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What is the role of a principal attorney in a lawsuit? Do they have a fiduciary to me in any way?

Philadelphia, PA |

This is a really important question to me. What is the role of a principal attorney in a lawuit? Do they have any fiduciary duty to me? Does that mean they are supposed to represent me for trial? Please help!

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Attorney answers 2

Posted

The principal attorney in any lawsuit owes the duty of professional services at the standard of care to the attorney's client. Are you the client?

In a class action, the attorney owes a duty to the class, and the determination of who is in the class can be difficult over the course of the litigation.

Absent more facts about the nature of the case and legal proceeding, and about your connection and involvement in the legal matter and the underlying dispute, there is no basis for a more substantive and explicit answer.

My responses to questions on Avvo are never intended as legal advice and must not be relied upon as legal advice. I give legal advice only in the course of an attorney-client relationship. Exchange of information through Avvo's Questions forum does not establish an attorney-client relationship with me. That relationship is established only by individual consultation and execution of a written agreement for legal services.

Asker

Posted

The case is in mass tort. I do not have a direct contract with him. He was hired as local and lead counsel through the first attorney I hired who is out of state. I would not settle but he was getting paid though the other attorney’s fees. On one document the attorney I am discussing in this post, is also listed as principal attorney. He has been doing some really naughty/ethics violation type things on my case. He claims if I file any complaints against him he will sue me. In general, does he have any fiduciary duty to me? I cannot see how any lawyer working on a case, even if appointed by the cours and even being paid through another lawyer can claim he is not my lawyer and has no duty to me? That is like saying do want you want even if it knowingly hurts the client. Thank you kinly for any help.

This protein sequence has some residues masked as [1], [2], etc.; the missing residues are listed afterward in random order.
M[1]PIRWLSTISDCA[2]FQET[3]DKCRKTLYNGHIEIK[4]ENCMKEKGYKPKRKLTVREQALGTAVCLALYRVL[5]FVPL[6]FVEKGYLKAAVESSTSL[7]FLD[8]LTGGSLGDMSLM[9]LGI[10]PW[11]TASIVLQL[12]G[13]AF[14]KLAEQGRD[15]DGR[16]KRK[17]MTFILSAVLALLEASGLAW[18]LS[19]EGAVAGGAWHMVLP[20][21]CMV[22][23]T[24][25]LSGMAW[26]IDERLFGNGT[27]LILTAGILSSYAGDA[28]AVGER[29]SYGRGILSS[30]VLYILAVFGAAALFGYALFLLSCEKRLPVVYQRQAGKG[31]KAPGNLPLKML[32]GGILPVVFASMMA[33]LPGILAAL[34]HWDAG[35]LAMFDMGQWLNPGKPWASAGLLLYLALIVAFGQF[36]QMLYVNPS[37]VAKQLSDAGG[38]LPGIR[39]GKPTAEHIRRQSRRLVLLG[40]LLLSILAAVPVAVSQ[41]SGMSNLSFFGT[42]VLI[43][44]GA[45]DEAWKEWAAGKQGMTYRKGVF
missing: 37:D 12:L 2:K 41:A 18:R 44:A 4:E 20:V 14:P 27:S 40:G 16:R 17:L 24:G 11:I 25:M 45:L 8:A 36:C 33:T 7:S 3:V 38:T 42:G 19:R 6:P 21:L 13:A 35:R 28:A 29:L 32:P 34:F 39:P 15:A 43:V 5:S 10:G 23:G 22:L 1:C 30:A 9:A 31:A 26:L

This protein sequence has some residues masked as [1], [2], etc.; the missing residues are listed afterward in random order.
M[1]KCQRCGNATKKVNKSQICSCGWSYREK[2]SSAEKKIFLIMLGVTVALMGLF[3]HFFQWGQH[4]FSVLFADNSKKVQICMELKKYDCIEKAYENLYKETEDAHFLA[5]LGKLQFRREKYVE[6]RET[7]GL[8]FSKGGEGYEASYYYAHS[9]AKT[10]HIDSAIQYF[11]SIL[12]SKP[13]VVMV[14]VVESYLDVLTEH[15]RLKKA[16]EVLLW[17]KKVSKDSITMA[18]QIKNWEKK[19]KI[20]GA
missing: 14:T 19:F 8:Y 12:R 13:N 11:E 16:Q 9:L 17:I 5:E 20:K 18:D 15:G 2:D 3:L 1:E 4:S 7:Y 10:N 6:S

Christine C McCall

Christine C McCall

Posted

These matters are very procedurally complicated, but general ethical obligations and rules of practice are still applicable. The terms of the appointment of the attorney and the court's orders of case management will define many of the principal attorney's specific obligations. I suggest that yo write a straight-forward and non-inflammatory letter, setting out your specific concerns and questions. You do not need to offer any conclusions or make accusations, just let the facts and issues speak for themselves. Send it to the attorney in question and to the attorney that you hired. Ask for a meeting to discuss these issues and concerns and for a written response as well. I hope that effort will help to resolve this matter. Best wishes.

Asker

Posted

Thank you for the advice but I think we are past that. He removed himself from my case as lead counse. I am not allowed to contact him because he is not my lawyer according to him. He's just local counsel hired by the other lawer. He does not even have to talk to me and I am not to contact him. If I file anything I will be sued. Your answer helps. Thank you for being gracious and answering me.

Posted

Can you explain what type of case this is and what you mean by principal attorney as opposed to what other kind of attorney? What distinction are you making in your mind?

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